From My Bookshelf: Elizabeth Strout

By Lynn Willoughby

My Name is Lucy Barton ~ Elizabeth Strout

Strout writes with a lack of sentimentality and this book is no exception. “Lucy’s childhood is steeped not just in financial hardship, but in cultural and emotional deprivation. Lucy’s childhood is devoid of books, magazines and neighbours.”
Don’t be discouraged – this is a powerful novel and I enjoyed it a lot. Lucy says “Loneliness was the first flavour I tasted in my life, and it was always there, hidden in the crevices of my mouth, reminding me… I will write and people will not feel so alone.”
Like “Olive Kitteridge”, this is a no nonsense story, with no softening o the edges. But it weaves the compassion, wisdom and insight of the years into a true family tapestry. Not all of life is good. There are no fairy tale endings. While Lucy struggles to uncover the truth about her life we often see it first and it can be heartbreaking and beautiful. The world is harsh, but it is also filled with small kindnesses.
There is not a lot of action in this book. Instead it is driven by Lucy’s voice – the love, the loss, the guilt, “moments of grace and understanding, tempered with moments of brutality and disappointment.” It is what isn’t said that gets you – the regret, the tenderness, the acceptance.
I like Strout’s writing, and this is no exception.


  • Olive Kitterige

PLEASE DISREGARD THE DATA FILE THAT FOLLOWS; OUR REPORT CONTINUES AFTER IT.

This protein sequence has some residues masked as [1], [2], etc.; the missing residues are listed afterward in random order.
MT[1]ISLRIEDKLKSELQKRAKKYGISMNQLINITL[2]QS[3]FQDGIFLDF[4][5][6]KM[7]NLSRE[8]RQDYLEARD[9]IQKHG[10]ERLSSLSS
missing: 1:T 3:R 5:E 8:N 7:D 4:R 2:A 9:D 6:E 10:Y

• The Burgess Boys

Anything is Possible ~ Elizabeth Strout

This newest novel by Strout I had on pre-order. And like her other writing it did not disappoint. It draws on many of the characters from “My Name is Lucy Barton”. It almost read like a series of short stories but there is always a connection and “Anything is Possible”.
This novel is rich and complex with strong characters. It is beautifully written and well constructed. It is familiar because of some of the characters but those same people can probably be found in any small town, and the themes of love, loss and hope are universal. But the difficulties of life are what shape the characters and what deepens their compassion. Because everyone is so ordinary it makes the story line extraordinary.
There is the school janitor’s story, a troubled mother and adult daughter relationship, the owner of a bed and breakfast with a past, the school counsellor, the seamstress. The stories tell of the past and the present. “Strout has a fantastic understanding of the sorrows, fears, secrets and the many ambiguities that make up the human condition.” These are particular stories where each one conveys a message about life and I really liked the book.

Who Knew?

Roughly 40% of all food in the USA goes uneaten, and yet one in seven American households doesn’t have a regular and reliable source of food.